Burning waste (Supplementary) [1]

Session date: 
December 14, 2017
Question By: 
Leonie Cooper
Labour Group
Asked Of: 
The Mayor


Leonie Cooper AM:  Thank you very much, Chair.  Yes, Assembly Member Russell went down to my constituency to visit Bio Collectors this morning, which I had visited previously.  What is really encouraging is that the draft Environment Strategy talks about separating the six main recyclables and encouraging the separation of food waste.  The Waste and Resources Action Programme (WRAP) has made it absolutely clear in all its reports that once people start to separate, the amount goes down. 


The concern about potential issues relating to the South London Waste Partnership probably is one step behind the possibility of us encouraging people, if they have break clauses at the moment with their arrangements for sending material to Belvedere, to exercise a break clause and take the food waste out.  For example, Wandsworth does not segregate food waste.  I suspect that might be to do with why the figures have gone down for the Western Riverside Waste Authority.  There are some problems in east London with the Shanks contract.  Would you ask the Deputy Mayor for Environment and Energy to work closely with those boroughs on how they can most effectively exercise break clauses so that we can start to get more food waste into the anaerobic digestors that are available in London?  Evidence submitted to our waste inquiry at the Environment Committee has shown that they are all underused.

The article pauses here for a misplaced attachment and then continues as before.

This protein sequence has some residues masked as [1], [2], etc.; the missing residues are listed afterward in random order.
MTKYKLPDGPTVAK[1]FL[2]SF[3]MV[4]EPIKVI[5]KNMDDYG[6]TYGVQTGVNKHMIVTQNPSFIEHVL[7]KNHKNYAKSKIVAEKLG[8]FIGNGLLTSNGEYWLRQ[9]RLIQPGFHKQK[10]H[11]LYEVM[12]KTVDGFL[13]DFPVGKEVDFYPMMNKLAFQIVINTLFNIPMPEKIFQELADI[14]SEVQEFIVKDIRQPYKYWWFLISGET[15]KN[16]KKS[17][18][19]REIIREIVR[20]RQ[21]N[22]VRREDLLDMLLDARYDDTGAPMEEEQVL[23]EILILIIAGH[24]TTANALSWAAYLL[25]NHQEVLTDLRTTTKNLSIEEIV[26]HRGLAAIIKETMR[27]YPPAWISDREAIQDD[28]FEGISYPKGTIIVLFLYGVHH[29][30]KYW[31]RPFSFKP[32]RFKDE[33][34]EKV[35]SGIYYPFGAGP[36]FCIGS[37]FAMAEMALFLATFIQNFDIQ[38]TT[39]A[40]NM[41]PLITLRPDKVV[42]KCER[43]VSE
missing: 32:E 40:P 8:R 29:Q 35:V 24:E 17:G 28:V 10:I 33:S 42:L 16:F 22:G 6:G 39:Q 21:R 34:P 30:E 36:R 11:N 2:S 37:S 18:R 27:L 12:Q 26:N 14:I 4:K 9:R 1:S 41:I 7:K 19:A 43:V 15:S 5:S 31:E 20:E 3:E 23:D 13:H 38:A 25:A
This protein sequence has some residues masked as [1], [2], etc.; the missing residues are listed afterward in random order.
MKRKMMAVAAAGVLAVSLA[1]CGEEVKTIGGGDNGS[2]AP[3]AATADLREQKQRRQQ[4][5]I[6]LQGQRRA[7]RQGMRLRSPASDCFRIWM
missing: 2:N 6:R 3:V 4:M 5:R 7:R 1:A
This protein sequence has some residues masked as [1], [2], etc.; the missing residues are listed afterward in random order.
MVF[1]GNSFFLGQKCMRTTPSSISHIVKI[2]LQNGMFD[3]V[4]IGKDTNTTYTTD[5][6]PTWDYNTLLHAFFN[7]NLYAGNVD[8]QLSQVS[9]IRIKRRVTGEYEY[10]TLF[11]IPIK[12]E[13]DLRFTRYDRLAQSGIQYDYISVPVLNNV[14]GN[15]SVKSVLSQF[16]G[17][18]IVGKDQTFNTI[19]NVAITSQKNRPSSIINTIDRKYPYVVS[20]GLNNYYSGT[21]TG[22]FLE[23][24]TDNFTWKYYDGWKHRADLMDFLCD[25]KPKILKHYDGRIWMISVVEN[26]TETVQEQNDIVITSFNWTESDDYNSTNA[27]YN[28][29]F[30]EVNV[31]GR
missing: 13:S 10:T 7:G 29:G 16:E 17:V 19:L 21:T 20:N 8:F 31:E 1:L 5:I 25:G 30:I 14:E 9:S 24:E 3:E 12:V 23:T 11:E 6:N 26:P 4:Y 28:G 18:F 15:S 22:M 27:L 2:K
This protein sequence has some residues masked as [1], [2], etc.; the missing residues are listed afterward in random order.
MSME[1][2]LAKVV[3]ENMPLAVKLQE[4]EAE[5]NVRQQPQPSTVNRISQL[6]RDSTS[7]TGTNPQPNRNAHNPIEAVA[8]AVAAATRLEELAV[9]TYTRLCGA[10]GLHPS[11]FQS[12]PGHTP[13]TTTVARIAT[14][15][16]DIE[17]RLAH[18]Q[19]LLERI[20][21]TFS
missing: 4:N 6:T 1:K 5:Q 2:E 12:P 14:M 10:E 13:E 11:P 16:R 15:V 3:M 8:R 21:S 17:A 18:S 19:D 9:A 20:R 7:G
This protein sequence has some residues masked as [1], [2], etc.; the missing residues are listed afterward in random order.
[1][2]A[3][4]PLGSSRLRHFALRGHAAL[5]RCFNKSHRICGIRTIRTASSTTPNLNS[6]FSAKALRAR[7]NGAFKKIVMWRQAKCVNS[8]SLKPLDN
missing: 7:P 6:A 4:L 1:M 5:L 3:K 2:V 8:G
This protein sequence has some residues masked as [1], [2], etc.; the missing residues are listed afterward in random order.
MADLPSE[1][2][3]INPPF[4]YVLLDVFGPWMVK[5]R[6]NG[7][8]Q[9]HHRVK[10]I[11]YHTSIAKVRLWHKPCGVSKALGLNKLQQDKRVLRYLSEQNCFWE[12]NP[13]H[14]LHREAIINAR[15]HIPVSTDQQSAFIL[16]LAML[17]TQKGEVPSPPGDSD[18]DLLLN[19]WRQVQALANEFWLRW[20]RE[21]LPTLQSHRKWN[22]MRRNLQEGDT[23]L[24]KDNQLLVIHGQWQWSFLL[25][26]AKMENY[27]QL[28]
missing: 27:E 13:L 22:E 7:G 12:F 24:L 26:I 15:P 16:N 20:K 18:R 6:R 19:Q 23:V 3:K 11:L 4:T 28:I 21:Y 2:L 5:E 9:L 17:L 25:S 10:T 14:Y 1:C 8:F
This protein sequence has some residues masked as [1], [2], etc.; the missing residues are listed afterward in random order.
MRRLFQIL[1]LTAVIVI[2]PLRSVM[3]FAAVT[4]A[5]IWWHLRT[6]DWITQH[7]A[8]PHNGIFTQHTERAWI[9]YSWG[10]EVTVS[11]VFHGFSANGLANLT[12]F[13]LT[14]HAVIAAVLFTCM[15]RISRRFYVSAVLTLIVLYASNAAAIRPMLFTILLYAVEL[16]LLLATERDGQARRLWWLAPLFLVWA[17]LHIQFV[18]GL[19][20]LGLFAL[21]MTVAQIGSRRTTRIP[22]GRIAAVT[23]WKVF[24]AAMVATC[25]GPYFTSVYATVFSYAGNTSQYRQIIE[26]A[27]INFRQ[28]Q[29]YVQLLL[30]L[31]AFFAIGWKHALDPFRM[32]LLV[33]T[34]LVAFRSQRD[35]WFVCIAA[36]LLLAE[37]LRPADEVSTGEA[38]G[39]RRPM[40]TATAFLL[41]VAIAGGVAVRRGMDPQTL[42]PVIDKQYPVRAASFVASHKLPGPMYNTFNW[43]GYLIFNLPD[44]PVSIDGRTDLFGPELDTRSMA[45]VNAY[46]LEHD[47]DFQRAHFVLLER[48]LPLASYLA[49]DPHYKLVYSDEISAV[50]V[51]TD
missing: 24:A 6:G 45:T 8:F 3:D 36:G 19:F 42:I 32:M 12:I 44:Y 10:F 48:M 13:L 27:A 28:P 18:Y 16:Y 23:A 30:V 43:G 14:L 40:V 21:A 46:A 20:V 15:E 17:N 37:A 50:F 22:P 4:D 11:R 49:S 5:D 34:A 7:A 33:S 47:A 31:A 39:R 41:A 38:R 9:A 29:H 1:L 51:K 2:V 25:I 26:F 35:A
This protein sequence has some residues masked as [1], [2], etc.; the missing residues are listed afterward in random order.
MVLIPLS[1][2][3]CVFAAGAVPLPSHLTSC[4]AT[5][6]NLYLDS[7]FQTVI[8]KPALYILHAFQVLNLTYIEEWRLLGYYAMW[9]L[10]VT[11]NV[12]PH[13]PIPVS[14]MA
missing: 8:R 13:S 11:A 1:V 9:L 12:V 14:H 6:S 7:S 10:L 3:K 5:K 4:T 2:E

Supplementary To: 


Answer for Burning waste (Supplementary) [1]

Answer for Burning waste (Supplementary) [1]

Answered By: 
The Mayor

Sadiq Khan (Mayor of London):  First, can I suggest that I ask my Deputy Mayor to speak to London Councils about what advice and guidance London Councils can give these councils, as well as us, providing them with the expertise that we have?  Secondly, one of the reasons why we are providing £9 million to London’s waste authorities is to help them with recycling, especially in flats.  I suspect part of the reason why there has been a reduction in recycling is because there are more flats, a proliferation of flats, and fewer kerbside facilities available.  That is one reason I am trying to help local authorities with kerbside recycling and flats.  I am happy to take up your suggestion.  That is what I will probably ask Shirley [Rodrigues, Deputy Mayor for Environment and Energy] to do, to speak to London Councils and see how we can provide those councils with help in relation to, question, “Are there break clauses?  Can they look into the contracts they currently have?”

Leonie Cooper AM:  Thank you very much, Mr Mayor.